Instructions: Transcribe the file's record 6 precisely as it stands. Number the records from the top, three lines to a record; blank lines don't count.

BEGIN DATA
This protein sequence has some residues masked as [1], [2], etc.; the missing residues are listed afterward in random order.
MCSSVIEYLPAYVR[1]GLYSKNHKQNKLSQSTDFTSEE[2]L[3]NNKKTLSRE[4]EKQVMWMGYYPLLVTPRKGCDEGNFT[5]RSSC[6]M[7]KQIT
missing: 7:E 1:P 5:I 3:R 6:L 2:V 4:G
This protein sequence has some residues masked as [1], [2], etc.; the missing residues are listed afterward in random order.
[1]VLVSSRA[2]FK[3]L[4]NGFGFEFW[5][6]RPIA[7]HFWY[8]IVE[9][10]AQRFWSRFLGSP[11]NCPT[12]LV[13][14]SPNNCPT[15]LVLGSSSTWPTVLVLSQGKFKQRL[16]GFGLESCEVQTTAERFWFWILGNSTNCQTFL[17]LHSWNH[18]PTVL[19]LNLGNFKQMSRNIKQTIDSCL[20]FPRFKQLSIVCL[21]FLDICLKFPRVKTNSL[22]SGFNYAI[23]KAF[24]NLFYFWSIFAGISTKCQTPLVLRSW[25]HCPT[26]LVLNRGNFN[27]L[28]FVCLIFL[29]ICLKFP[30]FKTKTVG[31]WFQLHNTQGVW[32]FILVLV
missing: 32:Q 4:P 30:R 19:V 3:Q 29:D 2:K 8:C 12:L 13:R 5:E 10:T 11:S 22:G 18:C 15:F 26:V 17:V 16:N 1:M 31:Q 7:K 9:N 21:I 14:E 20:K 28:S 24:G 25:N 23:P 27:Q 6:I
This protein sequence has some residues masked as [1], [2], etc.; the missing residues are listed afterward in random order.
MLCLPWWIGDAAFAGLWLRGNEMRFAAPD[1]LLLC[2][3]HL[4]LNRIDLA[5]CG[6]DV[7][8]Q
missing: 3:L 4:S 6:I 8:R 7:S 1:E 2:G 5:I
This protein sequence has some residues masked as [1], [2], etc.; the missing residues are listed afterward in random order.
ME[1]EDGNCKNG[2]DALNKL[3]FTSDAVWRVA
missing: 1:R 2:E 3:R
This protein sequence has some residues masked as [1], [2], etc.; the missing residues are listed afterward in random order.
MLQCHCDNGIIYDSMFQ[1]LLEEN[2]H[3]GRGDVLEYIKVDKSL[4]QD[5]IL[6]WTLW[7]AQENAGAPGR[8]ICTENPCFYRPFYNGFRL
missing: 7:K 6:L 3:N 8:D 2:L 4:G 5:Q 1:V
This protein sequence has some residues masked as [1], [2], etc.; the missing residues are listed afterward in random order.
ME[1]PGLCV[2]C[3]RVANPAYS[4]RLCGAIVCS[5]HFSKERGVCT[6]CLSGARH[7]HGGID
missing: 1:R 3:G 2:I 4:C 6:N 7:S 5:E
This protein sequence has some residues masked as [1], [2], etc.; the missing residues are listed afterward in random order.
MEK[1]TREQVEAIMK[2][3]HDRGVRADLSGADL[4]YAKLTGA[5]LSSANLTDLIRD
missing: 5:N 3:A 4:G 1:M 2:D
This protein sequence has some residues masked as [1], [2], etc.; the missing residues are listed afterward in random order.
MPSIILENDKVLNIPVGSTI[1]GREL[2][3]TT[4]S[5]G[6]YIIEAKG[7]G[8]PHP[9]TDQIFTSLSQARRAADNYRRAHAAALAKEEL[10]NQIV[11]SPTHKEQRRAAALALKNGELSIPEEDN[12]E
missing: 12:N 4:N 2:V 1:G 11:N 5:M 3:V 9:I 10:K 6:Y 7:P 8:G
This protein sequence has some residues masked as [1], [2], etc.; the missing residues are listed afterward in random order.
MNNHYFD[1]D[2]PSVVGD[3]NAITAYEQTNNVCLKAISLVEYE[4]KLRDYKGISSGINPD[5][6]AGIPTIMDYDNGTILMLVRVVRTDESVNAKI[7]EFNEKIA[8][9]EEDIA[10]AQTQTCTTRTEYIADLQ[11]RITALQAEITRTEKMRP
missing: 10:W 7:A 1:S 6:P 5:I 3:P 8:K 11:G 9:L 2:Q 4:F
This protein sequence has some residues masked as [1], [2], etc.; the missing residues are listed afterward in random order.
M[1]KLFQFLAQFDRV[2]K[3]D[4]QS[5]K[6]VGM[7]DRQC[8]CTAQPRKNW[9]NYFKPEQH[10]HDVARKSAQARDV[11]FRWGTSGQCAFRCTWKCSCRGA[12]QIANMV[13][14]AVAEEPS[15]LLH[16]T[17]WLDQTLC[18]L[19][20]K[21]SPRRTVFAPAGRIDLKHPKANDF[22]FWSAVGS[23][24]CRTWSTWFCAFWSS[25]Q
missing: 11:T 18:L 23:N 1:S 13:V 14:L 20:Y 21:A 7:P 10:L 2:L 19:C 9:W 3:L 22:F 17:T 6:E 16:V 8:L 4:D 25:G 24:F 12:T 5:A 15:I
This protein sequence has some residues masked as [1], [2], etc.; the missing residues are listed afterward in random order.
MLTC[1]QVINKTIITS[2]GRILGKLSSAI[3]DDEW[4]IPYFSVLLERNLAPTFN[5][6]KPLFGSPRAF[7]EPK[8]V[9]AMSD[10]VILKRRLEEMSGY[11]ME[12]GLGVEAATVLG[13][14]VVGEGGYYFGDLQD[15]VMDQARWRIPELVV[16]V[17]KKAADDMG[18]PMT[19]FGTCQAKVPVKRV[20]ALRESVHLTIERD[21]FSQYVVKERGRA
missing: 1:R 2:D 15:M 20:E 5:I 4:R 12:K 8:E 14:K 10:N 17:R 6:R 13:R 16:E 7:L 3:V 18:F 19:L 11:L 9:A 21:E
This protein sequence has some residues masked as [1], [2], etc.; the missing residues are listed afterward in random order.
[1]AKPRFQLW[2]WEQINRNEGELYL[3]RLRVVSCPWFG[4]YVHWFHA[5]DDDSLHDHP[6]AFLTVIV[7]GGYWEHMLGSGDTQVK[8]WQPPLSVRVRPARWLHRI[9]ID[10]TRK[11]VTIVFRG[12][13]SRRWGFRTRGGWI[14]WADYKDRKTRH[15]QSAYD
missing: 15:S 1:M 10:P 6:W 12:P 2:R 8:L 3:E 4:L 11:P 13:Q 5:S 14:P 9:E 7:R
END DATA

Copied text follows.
This protein sequence has some residues masked as [1], [2], etc.; the missing residues are listed afterward in random order.
ME[1]PGLCV[2]C[3]RVANPAYS[4]RLCGAIVCS[5]HFSKERGVCT[6]CLSGARH[7]HGGID
missing: 1:R 3:G 2:I 4:C 6:N 7:S 5:E